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CCPA Privacy Policy Template & Generator

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CCPA Privacy Policy Template & Generator

Updated May 28, 2024

A CCPA privacy policy, under the California Consumer Privacy Act of 2018 (CCPA), requires businesses to disclose the personal information being held and how it is collected. The law was created to protect users while giving them the right to stop their data from being used for marketing purposes.

Who Must Comply with the CCPA?

The CCPA applies to for-profit businesses serving Californians and meets any of the following:[1][2]

  • Has annual revenues of more than $25 million;
  • Handles 50,000 or more annual consumers, households, or devices through the business’s commercial purpose; or
  • Derives 50% or more of its annual revenues from selling consumers’ personal information.

The CCPA does not apply to non-profit organizations or government agencies.

Table of Contents

Privacy Policy Requirements (8)

A privacy policy must describe a consumer’s rights with the CCPA, including:[3]

  1. List, in categories, the types of personal information collected and used for a business (marketing) purpose;
  2. If the business sells personal information, the types of information sold in the preceding 12 months;
  3. For medical offices, to describe the deidentified patient information is disclosed or sold
  4. Two (2) or more methods for users to submit requests, including a toll-free phone number as a method unless the business operates exclusively online, then an e-mail is adequate.
  5. A webpage URL where users can submit requests related to their personal information;
  6. A statement that a consumer has the right to correct any inaccurate personal information;
  7. Language that states the business will respond free of charge and within 45 days of receiving a verifiable consumer request; and
  8. The document must be updated every 12 months.

What is considered “Personal Information”?

Personal information, under CCPA, is any type of information collected by a business that “could reasonably” be connected with a user or household.[4]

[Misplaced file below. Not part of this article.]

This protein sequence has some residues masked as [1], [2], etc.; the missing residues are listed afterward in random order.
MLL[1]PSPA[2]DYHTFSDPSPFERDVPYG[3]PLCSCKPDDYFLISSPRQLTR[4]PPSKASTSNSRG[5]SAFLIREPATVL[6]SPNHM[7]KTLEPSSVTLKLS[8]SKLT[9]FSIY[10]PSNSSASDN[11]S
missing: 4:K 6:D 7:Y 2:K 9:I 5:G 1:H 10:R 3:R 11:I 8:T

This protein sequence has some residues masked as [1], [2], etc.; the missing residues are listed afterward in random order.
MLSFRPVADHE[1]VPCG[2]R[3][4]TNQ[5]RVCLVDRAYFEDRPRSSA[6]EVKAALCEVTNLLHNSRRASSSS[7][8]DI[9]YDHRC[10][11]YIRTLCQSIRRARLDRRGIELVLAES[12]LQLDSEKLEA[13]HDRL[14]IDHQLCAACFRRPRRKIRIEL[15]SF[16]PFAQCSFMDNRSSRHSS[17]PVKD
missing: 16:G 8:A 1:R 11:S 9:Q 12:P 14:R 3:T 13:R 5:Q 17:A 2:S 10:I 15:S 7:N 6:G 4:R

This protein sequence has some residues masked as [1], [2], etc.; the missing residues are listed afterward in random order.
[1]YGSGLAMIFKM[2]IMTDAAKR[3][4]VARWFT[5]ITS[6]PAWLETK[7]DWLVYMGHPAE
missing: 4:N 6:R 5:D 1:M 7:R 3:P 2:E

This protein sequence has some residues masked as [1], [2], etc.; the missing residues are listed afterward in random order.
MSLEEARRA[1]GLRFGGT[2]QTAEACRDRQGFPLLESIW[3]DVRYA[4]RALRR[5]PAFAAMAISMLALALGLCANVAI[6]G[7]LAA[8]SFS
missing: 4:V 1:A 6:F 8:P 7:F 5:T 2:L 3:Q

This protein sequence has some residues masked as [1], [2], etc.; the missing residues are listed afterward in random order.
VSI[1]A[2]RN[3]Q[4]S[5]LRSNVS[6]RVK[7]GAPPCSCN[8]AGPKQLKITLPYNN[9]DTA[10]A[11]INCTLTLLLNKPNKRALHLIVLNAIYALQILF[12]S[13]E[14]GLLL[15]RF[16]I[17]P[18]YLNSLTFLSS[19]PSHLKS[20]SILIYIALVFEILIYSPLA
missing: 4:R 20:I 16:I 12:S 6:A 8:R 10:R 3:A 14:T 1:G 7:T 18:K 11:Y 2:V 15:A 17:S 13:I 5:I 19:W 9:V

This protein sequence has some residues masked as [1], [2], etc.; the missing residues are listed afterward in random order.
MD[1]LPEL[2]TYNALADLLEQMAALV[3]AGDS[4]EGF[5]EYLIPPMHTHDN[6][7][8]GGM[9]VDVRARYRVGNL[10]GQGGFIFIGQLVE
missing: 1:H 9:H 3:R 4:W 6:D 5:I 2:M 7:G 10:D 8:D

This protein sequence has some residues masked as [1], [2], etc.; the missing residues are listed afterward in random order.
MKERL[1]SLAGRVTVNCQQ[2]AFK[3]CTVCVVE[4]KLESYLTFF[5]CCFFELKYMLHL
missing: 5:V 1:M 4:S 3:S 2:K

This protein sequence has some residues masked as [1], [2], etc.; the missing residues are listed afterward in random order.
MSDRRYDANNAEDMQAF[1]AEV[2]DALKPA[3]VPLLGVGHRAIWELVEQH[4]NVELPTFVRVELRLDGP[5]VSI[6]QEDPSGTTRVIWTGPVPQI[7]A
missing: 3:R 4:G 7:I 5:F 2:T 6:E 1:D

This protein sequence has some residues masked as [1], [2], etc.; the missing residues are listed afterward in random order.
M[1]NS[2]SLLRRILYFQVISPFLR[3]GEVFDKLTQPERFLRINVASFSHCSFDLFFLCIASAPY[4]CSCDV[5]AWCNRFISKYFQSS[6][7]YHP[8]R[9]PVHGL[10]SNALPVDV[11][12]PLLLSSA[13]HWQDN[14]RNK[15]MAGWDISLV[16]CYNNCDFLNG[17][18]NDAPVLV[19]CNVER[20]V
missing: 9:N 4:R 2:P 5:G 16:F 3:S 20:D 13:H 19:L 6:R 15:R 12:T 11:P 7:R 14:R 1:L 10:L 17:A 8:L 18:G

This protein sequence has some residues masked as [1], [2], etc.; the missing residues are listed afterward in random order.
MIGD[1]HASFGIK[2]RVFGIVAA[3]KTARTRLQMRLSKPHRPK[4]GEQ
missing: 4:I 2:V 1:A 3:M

Categories (12)

Personal Information” means information that identifies, relates to, describes, is capable of being associated with, or could reasonably be linked, directly or indirectly, with a particular consumer or household in the following 12 categories:[5]

  1. Identifiers – Real name, alias, postal address, unique personal identifier, online identifier, internet protocol address, e-mail address, account name, social security number (SSN), driver’s license number, passport number, or other similar identifiers.
  2. Customer Records – As defined under CIV 1798.80, that includes business information, name, address, phone number, signature, social security number (SSN), physical characteristics or description, passport number, driver’s license number, state ID number, insurance policy number, education or employment history, bank or credit card number, medical information, or health insurance information.
  3. Characteristics of Protected Classes – Those listed under California law and 42 U.S. Code § 3604 regarding a person’s race, color, national origin, religion, sex, and familial status.
  4. Commercial Information – Records of personal property and any information related to products and services purchased, obtained, or at one time considered to purchase as part of a person’s consuming history or tendencies.
  5. Biometric Information – Fingerprints, facial recognition, voiceprint, iris or eye scan, and hand geometry.
  6. Internet Activity – Network information such as browsing history, search history, and information regarding interaction with a website or application.
  7. Geolocation Data – An IP address or any type of location-based data shared.
  8. Audio, Electronic, Visual, Thermal, Olfactory, or Similar Information.
  9. Professional or Employment-Related Information – Any history regarding where a person has worked, paid or unpaid.